Transform Annual Reports into Gratitude Reports for the Best ROI
Blogs – and social media of all stripes – are not the end goal. They’re a lot of things. Fun… Annoying… Exciting… Time sucking… Sexy… Leveraging… Awareness creating… Teaching… Seducing… and let’s not forget –Bonding! As discussed in Part I and Part II , they can create relationships like nobody’s business if we work at it. But no matter how smart and diligent we are, they still aren’t “it.” They’re a tool. They’re the means that get us to our ends. They’re servants of sales (if you’re for profit) and philanthropy (if you’re nonprofit).
How do we assure that our time spent blogging (and tweeting, facebooking, pinteresting, etc.) is getting us to our raison d’etre? We can’t run our business without revenue. How do we get it?
Listen to what customers and prospects are saying. Pay attention to the (1) questions they’re asking; (2) issues they’re raising and (3) trends they’re following. This will yield valuable insight into your audience’s needs and values. You can somewhat automate this listening by using tools like Radian6 from Salesforce, or simply setting up an RSS feed from sources like blogs, Twitter, LinkedIn and YouTube.
|Are you relating to your customer to meet your goals?|
Don’t listen to consumer feedback in silos. According to the 2011 Business-to-Business Customer Experience ManagementBenchmarking Study, sharing the ‘voice of the customer’ with employees across the organization will enable you to manage customer experience holistically (there’s a lot more on managing the customer experience in this customer experience optimization blog ). By not working in a vacuum, you can use information gathered through multiple channels to then create demand.
|Bet you can’t eat just one|
Find a need and fill it. Do this by offering your audiences something they want (whether they know it consciously or not). To be really crass and commercial about it, if you find out they like salt, then give them one potato chip. Remember that old Lays advertising campaign: “Bet you can’t eat one?” What if they like sweets? Remember when Mrs. Fields used to give out free samples of warm chocolate chip cookies outside her stores? Yum… that drew me in BIG time.
What are your potato chips and cookies? Here are some examples of ways to turn engagement into yearning — our ultimate goal:
- Provide a taste of greatness. Offer a free list of “5 Ways to Save Your Mom’s Life” or “3 Cool Art Projects to Increase Your Child’s Readiness for School” or an eBook about “How to Prevent Cyber Bullying.” Demonstrate your value.
- Offer great customer service through social channels. Respond to comments. Address concerns. Solve problems. Not everyone is doing this, as per this infographic on social customer service, so get ahead of the curve. Make yourself indispensable.
- Blow your horn whenever you’ve delivered great results. If you don’t tell it you can’t sell it. Let folks know when a milestone is reached (and remember, this needs to be a milestone that’s relevant to your audience – like an environmental organization converting its fleet to energy efficient vehi
cles). Prove you walk your talk.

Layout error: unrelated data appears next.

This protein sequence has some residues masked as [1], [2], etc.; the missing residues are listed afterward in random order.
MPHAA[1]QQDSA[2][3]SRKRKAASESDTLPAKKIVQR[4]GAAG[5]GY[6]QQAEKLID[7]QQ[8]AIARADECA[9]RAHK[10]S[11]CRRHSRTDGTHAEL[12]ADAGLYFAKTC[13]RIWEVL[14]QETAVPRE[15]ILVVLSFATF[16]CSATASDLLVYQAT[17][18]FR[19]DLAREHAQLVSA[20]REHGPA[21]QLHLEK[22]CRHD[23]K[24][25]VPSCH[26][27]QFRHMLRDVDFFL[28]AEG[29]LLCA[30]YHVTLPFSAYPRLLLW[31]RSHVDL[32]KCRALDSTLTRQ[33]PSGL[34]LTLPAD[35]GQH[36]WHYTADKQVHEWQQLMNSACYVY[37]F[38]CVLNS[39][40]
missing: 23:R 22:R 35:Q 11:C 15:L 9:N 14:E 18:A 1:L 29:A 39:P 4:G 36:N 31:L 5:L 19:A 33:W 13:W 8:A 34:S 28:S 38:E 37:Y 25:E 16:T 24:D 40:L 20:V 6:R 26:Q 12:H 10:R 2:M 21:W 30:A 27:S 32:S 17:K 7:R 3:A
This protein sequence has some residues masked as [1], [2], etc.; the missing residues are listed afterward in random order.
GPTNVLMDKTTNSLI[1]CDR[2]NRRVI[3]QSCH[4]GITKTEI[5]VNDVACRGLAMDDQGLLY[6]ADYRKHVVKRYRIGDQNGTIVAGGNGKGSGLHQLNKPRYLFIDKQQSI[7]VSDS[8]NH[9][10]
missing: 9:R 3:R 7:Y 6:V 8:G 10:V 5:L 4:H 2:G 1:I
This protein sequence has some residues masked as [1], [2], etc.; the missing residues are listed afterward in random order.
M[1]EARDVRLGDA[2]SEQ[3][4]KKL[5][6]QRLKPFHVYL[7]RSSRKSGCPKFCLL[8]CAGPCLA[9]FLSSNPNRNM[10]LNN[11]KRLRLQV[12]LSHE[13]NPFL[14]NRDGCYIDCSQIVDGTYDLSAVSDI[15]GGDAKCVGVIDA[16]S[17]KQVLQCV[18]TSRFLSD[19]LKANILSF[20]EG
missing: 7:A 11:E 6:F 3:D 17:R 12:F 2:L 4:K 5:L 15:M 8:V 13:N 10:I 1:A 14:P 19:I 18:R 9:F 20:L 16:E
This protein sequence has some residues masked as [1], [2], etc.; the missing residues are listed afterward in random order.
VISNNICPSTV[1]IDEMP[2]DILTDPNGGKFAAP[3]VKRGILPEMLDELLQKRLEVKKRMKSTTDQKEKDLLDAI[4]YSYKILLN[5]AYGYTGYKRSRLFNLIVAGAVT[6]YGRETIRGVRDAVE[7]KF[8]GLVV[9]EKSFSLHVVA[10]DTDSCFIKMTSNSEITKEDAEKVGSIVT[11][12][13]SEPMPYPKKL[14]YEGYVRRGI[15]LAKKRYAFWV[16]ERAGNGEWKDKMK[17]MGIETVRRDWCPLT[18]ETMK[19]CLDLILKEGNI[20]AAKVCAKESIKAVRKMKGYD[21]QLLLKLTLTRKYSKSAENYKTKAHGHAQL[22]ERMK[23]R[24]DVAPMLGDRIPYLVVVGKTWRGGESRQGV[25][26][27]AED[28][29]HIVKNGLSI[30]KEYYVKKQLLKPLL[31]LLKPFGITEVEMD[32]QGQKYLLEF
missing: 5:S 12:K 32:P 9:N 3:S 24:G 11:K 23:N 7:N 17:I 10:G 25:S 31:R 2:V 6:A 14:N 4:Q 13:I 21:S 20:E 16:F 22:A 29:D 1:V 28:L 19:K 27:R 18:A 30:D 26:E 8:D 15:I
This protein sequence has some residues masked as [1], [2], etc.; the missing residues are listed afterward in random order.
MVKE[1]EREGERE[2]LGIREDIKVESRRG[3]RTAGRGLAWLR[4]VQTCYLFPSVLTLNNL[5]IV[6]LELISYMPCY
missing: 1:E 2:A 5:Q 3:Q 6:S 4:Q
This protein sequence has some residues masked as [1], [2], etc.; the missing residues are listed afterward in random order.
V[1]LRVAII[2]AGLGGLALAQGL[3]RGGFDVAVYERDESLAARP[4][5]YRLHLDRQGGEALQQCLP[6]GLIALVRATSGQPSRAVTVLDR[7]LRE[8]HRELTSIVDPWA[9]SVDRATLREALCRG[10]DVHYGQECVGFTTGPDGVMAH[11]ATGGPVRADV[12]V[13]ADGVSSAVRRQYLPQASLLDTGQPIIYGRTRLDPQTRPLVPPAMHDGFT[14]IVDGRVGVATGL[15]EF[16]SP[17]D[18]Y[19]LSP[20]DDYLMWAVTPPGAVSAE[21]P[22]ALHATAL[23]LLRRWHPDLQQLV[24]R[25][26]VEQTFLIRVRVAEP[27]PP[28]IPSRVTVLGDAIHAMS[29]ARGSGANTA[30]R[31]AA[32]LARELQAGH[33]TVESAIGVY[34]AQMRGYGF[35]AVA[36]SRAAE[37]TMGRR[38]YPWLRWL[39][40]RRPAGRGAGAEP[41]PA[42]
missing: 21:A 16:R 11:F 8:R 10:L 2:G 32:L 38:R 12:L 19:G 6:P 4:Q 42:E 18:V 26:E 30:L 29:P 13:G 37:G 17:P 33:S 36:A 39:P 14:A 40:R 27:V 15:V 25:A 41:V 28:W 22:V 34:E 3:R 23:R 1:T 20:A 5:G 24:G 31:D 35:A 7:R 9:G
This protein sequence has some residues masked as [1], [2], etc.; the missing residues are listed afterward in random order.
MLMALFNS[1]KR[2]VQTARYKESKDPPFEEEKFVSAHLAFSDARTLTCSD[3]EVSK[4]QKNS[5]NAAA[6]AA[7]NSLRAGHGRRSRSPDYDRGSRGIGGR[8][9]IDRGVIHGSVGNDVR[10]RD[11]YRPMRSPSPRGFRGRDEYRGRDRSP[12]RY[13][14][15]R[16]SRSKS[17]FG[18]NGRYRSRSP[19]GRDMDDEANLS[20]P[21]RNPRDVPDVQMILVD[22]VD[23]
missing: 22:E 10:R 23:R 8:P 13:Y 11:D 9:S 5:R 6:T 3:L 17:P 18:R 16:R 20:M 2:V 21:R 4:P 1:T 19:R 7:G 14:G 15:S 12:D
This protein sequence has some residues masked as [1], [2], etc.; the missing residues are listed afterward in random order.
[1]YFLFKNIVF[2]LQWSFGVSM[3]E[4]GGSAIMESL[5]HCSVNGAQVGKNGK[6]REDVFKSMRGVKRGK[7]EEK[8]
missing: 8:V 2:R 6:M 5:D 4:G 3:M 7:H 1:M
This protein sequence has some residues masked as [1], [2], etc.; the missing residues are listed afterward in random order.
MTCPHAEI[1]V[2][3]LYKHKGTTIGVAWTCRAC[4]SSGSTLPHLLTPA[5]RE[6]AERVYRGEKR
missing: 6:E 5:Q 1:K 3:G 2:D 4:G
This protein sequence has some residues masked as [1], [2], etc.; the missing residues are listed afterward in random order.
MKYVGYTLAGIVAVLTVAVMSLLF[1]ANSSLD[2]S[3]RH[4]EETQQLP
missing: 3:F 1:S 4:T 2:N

As a practical matter, you’re never going to get from A to B unless you connect the dots. I just noted that we shouldn’t be listening to feedback in silos. We shouldn’t be working in silos either. I’ve talked in the past about the need to integrate marketing and fundraising. As Tom Ahern, a leading authority on donor communications, notes: “the heads of development and marketing have to accept that they are oxen pulling the same wagon, a wagon labeled ‘increasing community support.’ Similarly Jeff Molander, in Making Social Sell, talks about the need for businesses to integrate marketing and sales. In both cases, one engages; the other seals the deal. One’s the left hand; the other’s the right. It’s the same body; the same organization. What’s required is a holistic strategy, where the whole is greater than the sum of the parts it’s made of.
|Love thy customer/donor as thyself|
And if that’s true of anything, it’s true of love. When you’re in love, your world revolves around your beloved. Customer-centricity requires an organization to revolve around its customers. Having a relationship requires relating. We must develop avid curiosity and openness to engaging in dialogue. We must care about our customers as much as we want them to care about us.
Finally, let’s not forget that a first sale, or gift, is simply that. A beginning. We all know by now that it costs a lot less to retain a customer/donor than to acquire one. But it still costs; it doesn’t happen on its own. Retailers know this. A new report from the National Retail Federation Foundation and KPMG found that nearly 67% of companies from various sectors ranked customer satisfaction as the top strategic initiative for 2012. 82% said customer service strategies will be their top priority in the coming year, up from 75% last year.
Once we’ve bonded with folks and made a ‘sale’ it’s time to focus on stewardship that builds ongoing loyalty and lifetime value. Social media is great for this purpose because it gives you a forum for connecting and reconnecting with your tribe(s) on a regular basis. The ultimate, ultimate is retention (aka ‘customer satisfaction’).
Are you strategically using a blog, or other social media, to move folks from engagement to investment?
What tools do you have in place to listen to constituents; then share information across your organization?
Other recent blog-related posts on Clairification:
Bliggidi-BLOGgidi-Bloo – Nonprofit Blogs Top 10 Checklist: It’ll Do Magic, Believe it or Not